Noticed: Fibershed, a revolution in fiber

By Kathryn Clark.

One basic idea can start a revolution.  Rebecca Burgess started out with the simple desire to create a sustainable wardrobe for herself.  The result was a non-profit organization called Fibershed that seeks to change the way we dress.

What is a fibershed?  Similar to a foodshed or watershed, a fibershed simply means that all materials and makers of textiles exist within a defined geographical boundary. And in the San Francisco Bay Area, the boundary is 150 miles.

Rebecca Burgess

Many of us don’t think about where our clothes originate. In 1965, 95% of wardrobes in an American’s closet were made in the United States. Today, it’s less than 5%. Shocking. Rebecca thought so too, and set out to fix it, all the way back to the source: the animals.

Because of Fibershed, local businesses have been started, and the relationship between the farmer and the maker has been renewed.

Where it all begins.

Johnny Sanchez sheep shearing at Windrush Farm in Chileno Valley.

Do textile mills exist in the Bay Area? You might have heard stories about textile mills in America. Most shut down long ago, but the Yolo Wool Mill in Woodland, CA remains. Started in 1991 by Jane Deamer, it uses a lot of the equipment from the shuttered mills. It’s very busy these days.

Sign at Yolo Wool Mill.

A search for natural dyes to color the cloth led Burgess, with the help of many friends, to plant a dye farm in Marin that grows indigo and coreopsis. And all of this led Burgess to write a beautiful reference book on natural dyes, Harvesting Color.

Burgess wears an indigo dyed tunic hand knit by Heidi Iverson using Sally Fox cotton.

Fibershed also needs regional designers, makers, and buyers. There’s a talented group of people creating amazing products with the cotton and wool.

Designer Mali Mrozinski in her studio

Fibershed offers natural dyes, seeds, fiber as well as finished products for sale online. These products are made so well they’ll outlast you if given the chance. I fell in love with the blankets, especially this stunning one.

White Foxes Blanket by Robin Lynde of Meridian Jacobs Farm.

Learn more about the Fibershed project here and look here for full list of bay area producers. Don’t live in the bay area? Learn about opportunities here to start your own regional fibershed.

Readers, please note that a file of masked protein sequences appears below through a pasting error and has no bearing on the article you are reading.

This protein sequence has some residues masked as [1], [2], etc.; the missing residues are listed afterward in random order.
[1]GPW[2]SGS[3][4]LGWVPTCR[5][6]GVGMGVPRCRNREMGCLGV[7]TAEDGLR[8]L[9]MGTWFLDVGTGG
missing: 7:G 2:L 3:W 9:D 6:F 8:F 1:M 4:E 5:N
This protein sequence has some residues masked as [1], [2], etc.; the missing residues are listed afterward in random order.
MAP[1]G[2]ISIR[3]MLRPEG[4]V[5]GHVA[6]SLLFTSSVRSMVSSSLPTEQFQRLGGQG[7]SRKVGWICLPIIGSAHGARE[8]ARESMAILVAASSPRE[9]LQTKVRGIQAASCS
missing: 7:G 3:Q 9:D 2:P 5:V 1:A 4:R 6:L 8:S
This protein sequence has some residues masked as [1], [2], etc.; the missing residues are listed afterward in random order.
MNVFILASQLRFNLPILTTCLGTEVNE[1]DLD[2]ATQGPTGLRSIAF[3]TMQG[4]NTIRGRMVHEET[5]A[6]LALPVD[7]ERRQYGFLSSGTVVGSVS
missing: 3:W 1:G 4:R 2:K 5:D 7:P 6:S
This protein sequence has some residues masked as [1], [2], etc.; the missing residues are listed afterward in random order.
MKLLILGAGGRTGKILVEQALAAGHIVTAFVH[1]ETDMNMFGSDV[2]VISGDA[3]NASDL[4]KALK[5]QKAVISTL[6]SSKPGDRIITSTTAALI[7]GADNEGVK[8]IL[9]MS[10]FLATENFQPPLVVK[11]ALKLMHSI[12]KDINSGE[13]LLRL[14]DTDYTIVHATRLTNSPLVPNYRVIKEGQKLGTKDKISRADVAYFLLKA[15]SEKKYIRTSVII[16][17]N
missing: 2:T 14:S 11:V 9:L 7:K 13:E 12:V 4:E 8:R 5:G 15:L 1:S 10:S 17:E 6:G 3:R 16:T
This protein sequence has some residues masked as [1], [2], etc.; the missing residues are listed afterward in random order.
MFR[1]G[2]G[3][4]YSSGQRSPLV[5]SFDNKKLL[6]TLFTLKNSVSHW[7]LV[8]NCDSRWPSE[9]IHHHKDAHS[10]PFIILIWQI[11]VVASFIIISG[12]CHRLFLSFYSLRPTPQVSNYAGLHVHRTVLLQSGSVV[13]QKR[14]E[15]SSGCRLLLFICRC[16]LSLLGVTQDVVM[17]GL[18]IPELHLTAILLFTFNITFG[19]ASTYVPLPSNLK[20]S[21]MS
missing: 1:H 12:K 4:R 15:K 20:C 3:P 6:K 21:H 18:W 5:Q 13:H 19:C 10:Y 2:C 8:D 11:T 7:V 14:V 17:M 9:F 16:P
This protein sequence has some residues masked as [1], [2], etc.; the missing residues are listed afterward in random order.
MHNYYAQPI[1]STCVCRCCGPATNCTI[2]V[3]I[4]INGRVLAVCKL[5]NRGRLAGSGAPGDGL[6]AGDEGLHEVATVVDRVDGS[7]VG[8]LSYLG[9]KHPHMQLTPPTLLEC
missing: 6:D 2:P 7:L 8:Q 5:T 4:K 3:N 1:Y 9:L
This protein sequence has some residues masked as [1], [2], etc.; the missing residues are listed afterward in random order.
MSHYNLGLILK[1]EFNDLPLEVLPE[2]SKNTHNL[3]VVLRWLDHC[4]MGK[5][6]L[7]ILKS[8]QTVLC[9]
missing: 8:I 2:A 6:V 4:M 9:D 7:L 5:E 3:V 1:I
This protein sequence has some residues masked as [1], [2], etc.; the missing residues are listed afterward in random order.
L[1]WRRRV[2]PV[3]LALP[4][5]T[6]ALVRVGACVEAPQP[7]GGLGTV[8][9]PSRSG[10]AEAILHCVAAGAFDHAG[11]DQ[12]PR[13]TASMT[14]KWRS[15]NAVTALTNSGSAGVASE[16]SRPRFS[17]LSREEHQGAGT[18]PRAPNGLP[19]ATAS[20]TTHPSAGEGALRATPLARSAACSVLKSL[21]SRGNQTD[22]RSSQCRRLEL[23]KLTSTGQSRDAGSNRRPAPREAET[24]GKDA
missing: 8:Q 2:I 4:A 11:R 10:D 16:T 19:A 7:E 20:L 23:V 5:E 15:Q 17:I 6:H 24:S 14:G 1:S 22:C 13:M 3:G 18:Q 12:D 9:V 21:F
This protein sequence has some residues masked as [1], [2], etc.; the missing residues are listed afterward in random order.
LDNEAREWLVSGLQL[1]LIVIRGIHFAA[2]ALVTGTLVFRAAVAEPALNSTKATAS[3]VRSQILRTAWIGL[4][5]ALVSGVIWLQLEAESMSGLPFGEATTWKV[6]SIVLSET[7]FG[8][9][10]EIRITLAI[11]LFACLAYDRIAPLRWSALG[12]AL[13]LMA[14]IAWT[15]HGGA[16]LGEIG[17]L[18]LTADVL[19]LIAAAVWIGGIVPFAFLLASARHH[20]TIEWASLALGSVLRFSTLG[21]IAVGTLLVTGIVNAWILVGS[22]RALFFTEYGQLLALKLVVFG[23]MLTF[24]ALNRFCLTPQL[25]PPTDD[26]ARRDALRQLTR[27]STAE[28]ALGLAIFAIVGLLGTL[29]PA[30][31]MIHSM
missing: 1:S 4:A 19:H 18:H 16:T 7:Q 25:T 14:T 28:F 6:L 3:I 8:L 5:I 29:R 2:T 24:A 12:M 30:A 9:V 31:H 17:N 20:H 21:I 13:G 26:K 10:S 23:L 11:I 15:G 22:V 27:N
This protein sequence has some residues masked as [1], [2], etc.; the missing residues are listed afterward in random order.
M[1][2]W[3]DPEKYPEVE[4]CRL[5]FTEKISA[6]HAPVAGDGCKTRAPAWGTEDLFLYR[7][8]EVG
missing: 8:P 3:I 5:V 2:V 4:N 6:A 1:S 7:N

All images by Paige Green. http://www.paigegreenphotography.com/

Details

Fibershed Project: http://www.fibershed.com/

Yolo Wool Mill: http://www.yolowoolmill.com/

Harvesting Color book: http://www.rebeccarburgess.com/harvesting-color

Designer Mali Mrozinski:  http://www.malimrozinski.com/

Fibershed Big Cartel site: http://www.fibershed.bigcartel.com/

Fibershed Project: http://www.fibershed.com/

List of bay area Producers: http://www.fibershed.com/producers/directory/

Opportunities: http://www.fibershed.com/about/start-your-own-fibershed/

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2 Responses to Noticed: Fibershed, a revolution in fiber

  1. Jo says:

    I love Rebecca’s project! I took a dye class with her when she very first started the fibershed project and have followed her amazing work ever since. I have indigo growing in my garden from seeds I bought at the fibershed marketplace and remain excited to see how the project grows!
    Look forward to following both your and Rebecca’s work in the future. Thanks Kathryn.

  2. I recently came across Fibershed’s website and enjoyed exploring it very much. Delighted to see it featured here. Greatly admire the concept, vision, and the execution. The adorable sheep portrait is eye-candy too 😉

    Working to increase that 5% figure here on the East Coast every day, as an independent wearable fiber artist and designer.